Those who would limit religious practice to the cathedral and the home are the very same people who would strip the public square of any religious presence. They are working to tear down roadside memorial crosses built to commemorate fallen state troopers in Utah, to strip “Under God” from the Pledge of Allegiance, and they recently stopped a protester from entering an art gallery because she wore a pro-life pin.
The effort to squash religion into the private sphere is on the rise around the world. And it’s not just confined to totalitarian regimes like Saudi Arabia. In France, students at public schools cannot wear headscarves, yarmulkes, or large crucifixes. The European Court of Human Rights has banned crucifixes from the walls of Italian schools. In Indonesia, the Constitutional Court is reviewing a law that criminalizes speech considered “blasphemous” to other faiths. Efforts to trim religion into something that fits neatly in one’s pocket is the work of dictators, not democratic leaders. So why then have our leaders taken a rhetorical scalpel to the concept of religious freedom?
This shift in semantics could have huge implications for how the United States promotes religious freedom in countries such as these, as well as how we engage in international institutions regarding the ongoing efforts to restrict religious expression around the world.
In just a few weeks, the Human Rights Council will once more review the “defamation of religions” resolution in Geneva. The resolution, passed every year at the United Nations since 1999, claims that speech deemed offensive to another faith is a violation of international law. While the resolution is relatively toothless, it provides cover for domestic blasphemy laws used to restrict proselytism and religious speech around the world. However, the Ad Hoc Committee on Complimentary Standards, a rogue UN body with a nebulous and expansive mandate, is currently reviewing a proposed amendment that would criminalize defamation of religion to the International Convention for the Elimination of Racial Discrimination (ICERD), a treaty to which the United States is a signatory.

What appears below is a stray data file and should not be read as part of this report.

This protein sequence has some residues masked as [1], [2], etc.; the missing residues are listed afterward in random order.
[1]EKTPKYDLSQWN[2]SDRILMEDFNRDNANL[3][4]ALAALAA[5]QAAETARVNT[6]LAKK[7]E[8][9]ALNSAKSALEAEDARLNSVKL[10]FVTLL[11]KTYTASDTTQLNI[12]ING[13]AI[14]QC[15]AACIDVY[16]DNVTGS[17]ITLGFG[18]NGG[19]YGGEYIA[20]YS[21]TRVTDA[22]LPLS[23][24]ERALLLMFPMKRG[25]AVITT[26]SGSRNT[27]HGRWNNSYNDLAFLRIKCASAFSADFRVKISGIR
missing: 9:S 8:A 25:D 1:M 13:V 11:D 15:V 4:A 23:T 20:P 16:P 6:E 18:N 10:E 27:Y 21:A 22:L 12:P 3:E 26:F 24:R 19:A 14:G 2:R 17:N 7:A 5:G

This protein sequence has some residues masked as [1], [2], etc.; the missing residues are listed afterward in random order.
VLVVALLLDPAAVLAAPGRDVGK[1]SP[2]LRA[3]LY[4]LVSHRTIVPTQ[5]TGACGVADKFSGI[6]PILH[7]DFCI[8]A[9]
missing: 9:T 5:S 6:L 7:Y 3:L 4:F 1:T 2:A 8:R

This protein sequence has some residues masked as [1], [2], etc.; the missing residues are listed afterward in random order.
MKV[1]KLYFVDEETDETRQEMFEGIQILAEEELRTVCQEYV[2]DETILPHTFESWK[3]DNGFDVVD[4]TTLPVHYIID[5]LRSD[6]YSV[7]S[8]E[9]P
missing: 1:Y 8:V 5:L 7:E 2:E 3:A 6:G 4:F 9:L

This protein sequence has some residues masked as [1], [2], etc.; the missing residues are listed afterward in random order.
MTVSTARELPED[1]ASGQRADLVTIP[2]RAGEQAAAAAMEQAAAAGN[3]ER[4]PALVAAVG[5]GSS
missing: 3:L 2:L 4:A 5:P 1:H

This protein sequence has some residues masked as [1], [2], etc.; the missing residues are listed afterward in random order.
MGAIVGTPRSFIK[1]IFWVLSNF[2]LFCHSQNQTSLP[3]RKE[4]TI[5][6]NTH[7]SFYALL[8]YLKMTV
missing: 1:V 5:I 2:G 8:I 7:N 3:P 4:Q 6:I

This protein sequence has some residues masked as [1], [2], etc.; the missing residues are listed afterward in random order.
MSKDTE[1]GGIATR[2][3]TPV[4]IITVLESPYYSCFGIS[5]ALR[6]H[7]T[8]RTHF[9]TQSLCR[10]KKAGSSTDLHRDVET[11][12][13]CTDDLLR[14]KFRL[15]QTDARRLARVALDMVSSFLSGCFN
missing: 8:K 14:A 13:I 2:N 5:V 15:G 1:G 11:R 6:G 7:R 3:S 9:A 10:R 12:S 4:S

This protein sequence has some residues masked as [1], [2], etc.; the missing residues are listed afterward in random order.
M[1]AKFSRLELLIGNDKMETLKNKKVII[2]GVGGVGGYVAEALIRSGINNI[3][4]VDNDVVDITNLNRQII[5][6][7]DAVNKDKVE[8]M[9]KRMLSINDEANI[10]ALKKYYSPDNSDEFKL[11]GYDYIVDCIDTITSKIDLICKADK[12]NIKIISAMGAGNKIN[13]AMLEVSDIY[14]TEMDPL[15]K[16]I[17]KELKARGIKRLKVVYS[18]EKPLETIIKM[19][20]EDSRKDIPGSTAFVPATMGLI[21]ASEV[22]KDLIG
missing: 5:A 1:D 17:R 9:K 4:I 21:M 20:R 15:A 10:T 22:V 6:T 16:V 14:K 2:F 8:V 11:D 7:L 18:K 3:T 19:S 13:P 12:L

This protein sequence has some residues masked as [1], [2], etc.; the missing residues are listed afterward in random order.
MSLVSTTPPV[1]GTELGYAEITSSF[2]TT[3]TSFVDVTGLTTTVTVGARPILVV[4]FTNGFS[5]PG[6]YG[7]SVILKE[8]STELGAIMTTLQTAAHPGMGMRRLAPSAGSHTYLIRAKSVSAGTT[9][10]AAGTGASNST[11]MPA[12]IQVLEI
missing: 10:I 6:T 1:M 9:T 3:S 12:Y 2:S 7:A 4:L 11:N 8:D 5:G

Given that a fundamental element of any religion are truth claims that by nature may conflict with or offend those of another faith, the efforts of international institutions to restrict expression of these claims go right for the religious jugular. And in reducing freedom of religion to “freedom of worship” in its political and diplomatic pronouncements, the United States can no longer invoke the First Amendment and the Universal Declaration of Human Rights, thus weakening its ability to combat the international movement to criminalize religious speech.
This early, one is left only with conjectures as to why “freedom of worship” seems to be the favored phraseology of this administration when discussing religion of late. It could just be sloppy work coming out of someone’s press office. But rhetoric matters—particularly when one is the leader of the free world. In Secretary Clinton’s Georgetown address she said, “Freedom doesn’t come in half measures.” The Obama administration should heed its own words when it comes to religious freedom.
Ashley Samelson works in International Programs for the Becket Fund for Religious Liberty. She blogs about her personal views on faith, feminism, and politics, at www.rogueinrouge.com.